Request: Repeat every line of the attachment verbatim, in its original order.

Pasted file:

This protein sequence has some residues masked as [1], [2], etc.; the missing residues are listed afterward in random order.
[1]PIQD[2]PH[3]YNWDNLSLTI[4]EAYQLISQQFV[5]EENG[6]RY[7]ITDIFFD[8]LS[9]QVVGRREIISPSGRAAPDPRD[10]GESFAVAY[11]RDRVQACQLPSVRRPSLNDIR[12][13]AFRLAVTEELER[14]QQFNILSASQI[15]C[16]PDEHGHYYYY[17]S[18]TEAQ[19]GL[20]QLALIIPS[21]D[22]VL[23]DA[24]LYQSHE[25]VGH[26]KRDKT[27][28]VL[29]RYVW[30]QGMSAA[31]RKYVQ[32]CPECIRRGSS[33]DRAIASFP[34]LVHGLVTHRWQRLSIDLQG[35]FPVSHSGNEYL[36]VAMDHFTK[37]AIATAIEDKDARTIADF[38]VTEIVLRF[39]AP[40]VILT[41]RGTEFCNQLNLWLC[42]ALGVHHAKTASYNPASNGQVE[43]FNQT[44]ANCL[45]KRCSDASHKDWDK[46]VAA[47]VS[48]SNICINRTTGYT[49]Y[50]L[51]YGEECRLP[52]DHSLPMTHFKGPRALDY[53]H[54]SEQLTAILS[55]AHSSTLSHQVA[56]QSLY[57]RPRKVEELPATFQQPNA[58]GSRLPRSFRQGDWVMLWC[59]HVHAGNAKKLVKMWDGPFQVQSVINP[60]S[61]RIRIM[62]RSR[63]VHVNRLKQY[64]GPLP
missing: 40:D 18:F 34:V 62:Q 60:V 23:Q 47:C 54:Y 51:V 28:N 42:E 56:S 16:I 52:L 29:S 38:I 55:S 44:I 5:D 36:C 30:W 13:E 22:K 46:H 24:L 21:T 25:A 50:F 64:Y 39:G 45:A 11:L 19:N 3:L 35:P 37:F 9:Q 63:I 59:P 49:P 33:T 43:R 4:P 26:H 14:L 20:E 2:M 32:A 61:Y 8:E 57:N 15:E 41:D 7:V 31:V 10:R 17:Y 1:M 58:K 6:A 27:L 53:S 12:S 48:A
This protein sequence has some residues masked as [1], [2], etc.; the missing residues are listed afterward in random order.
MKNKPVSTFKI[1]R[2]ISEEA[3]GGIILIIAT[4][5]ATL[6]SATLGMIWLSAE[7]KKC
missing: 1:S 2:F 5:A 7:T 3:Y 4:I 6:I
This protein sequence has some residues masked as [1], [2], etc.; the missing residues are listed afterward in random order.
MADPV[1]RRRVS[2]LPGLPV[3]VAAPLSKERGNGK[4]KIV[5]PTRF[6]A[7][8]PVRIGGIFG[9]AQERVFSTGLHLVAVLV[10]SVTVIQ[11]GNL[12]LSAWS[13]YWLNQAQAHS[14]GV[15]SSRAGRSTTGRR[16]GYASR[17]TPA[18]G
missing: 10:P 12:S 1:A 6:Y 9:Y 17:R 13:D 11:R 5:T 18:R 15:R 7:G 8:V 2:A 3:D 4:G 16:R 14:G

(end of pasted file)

This protein sequence has some residues masked as [1], [2], etc.; the missing residues are listed afterward in random order.
[1]PIQD[2]PH[3]YNWDNLSLTI[4]EAYQLISQQFV[5]EENG[6]RY[7]ITDIFFD[8]LS[9]QVVGRREIISPSGRAAPDPRD[10]GESFAVAY[11]RDRVQACQLPSVRRPSLNDIR[12][13]AFRLAVTEELER[14]QQFNILSASQI[15]C[16]PDEHGHYYYY[17]S[18]TEAQ[19]GL[20]QLALIIPS[21]D[22]VL[23]DA[24]LYQSHE[25]VGH[26]KRDKT[27][28]VL[29]RYVW[30]QGMSAA[31]RKYVQ[32]CPECIRRGSS[33]DRAIASFP[34]LVHGLVTHRWQRLSIDLQG[35]FPVSHSGNEYL[36]VAMDHFTK[37]AIATAIEDKDARTIADF[38]VTEIVLRF[39]AP[40]VILT[41]RGTEFCNQLNLWLC[42]ALGVHHAKTASYNPASNGQVE[43]FNQT[44]ANCL[45]KRCSDASHKDWDK[46]VAA[47]VS[48]SNICINRTTGYT[49]Y[50]L[51]YGEECRLP[52]DHSLPMTHFKGPRALDY[53]H[54]SEQLTAILS[55]AHSSTLSHQVA[56]QSLY[57]RPRKVEELPATFQQPNA[58]GSRLPRSFRQGDWVMLWC[59]HVHAGNAKKLVKMWDGPFQVQSVINP[60]S[61]RIRIM[62]RSR[63]VHVNRLKQY[64]GPLP
missing: 40:D 18:F 34:V 62:Q 60:V 23:Q 47:C 54:Y 51:V 28:N 42:E 56:S 16:I 52:L 29:S 38:I 55:S 44:I 5:D 36:C 30:W 13:E 22:K 46:H 24:L 21:T 25:A 50:F 64:Y 39:G 45:A 11:L 19:N 3:L 35:P 37:F 9:Q 63:I 59:P 49:P 33:T 43:R 4:P 26:H 14:L 20:E 2:M 32:A 61:Y 8:E 57:N 15:E 41:D 7:V 31:V 10:R 17:Y 1:M 58:K 6:A 27:L 53:S 12:S 48:A
This protein sequence has some residues masked as [1], [2], etc.; the missing residues are listed afterward in random order.
MKNKPVSTFKI[1]R[2]ISEEA[3]GGIILIIAT[4][5]ATL[6]SATLGMIWLSAE[7]KKC
missing: 1:S 2:F 5:A 7:T 3:Y 4:I 6:I
This protein sequence has some residues masked as [1], [2], etc.; the missing residues are listed afterward in random order.
MADPV[1]RRRVS[2]LPGLPV[3]VAAPLSKERGNGK[4]KIV[5]PTRF[6]A[7][8]PVRIGGIFG[9]AQERVFSTGLHLVAVLV[10]SVTVIQ[11]GNL[12]LSAWS[13]YWLNQAQAHS[14]GV[15]SSRAGRSTTGRR[16]GYASR[17]TPA[18]G
missing: 10:P 12:S 1:A 6:Y 9:Y 17:R 13:D 11:R 5:T 18:R 15:R 7:G 8:V 2:A 3:D 4:G 16:R 14:G